One product widely predicted for MacWorld Expo is the “ultra-thin” MacBook Pro, a replacement for the 12″ aluminum Powerbook that never made the Intel transition with the rest of the family.
In keeping with Apple’s “thin-is-in” bleeding-edge design strategy, the new notebook is rumored to drop the on-board SuperDrive for an external unit, and is said to use LED screen backlighting and a Solid State Drive (SSD) for better performance and power management.
But there’s another drive option I haven’t heard mentioned, and one which could make a lot more sense.
Dollars and cents, that is.
You see, SSD’s are still expensive little critters, loaded with tons of NAND flash memory.
A bare-bones 32GB version costs a couple of hundred bucks, and the recently introduced 128GB model costs a staggering $3,219.99 over on NewEgg.
Now, we all know that Apple tends to charge a premium price for its products, but three grand just for the drive is still a bit steep. Now, it’s true that prices will fall, but we’re also talking about a product that Apple is announcing now, not next year.
Apple could stick with the 32GB and 64GB versions which are priced a little more reasonably, but I don’t like those options either.
The iPhone may be able to get away with 8GB, but that’s because OS X on the iPhone is stripped down to only what’s needed to run a phone, whereas a new Mac notebook has to act like a Mac notebook, with a full complement of software, drivers, and applications.
With that in mind, let’s look at my Application, Library, and System folders on my MacBook Pro.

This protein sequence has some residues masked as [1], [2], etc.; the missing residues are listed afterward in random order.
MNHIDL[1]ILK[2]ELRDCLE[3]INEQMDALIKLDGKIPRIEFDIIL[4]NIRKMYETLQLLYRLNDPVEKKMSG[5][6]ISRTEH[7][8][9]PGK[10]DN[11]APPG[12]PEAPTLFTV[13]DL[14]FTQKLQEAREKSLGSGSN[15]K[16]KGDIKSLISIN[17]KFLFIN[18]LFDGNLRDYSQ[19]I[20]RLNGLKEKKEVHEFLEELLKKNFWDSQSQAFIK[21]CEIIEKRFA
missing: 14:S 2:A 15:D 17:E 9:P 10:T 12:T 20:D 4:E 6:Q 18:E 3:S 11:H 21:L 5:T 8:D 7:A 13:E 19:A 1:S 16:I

Together, those weigh in at about 23GB, which on a 32GB flash-based SSD would leave me about 7GB for those little things that make having a computer worthwhile. Frivolous, hardly worth mentioning items like documents, photos, music, and videos.
64GB is workable, but expensive, and still a bit paltry when the average TV show is half-a-gig and movies are a gig-and-a-half. And that’s not even high-definition (wink).
So what’s it to be? A standard-sized 2.5″ notebook drive which increases the size of the unit, or a sexy but pricey flash drive with limited capacity?
Or is there, perhaps, an alternative behind door number 3?
As a matter of fact, there is.
And it can be found in the super-small 1.8″ hard drives Apple that uses in its disk-based iPods.
They’re small, light, power-efficient, and if you compare them byte-for-byte to SSDs they’re dirt cheap. Samsung’s 160GB model, for example, runs at 4200RPM, has a 15ms seek time, and sub-1W power consumption.
And is inexpensive enough that Apple can use it in a $350 iPod.
Add 16GB or so of on-board flash to the notebook to cache system and application files so we can get eight hours or so off the battery, and boom… you’ve got it all: size, performance, and price.
Now, I’m not telling you that it’s going to happen, you understand.
But when it does, you heard it here first.
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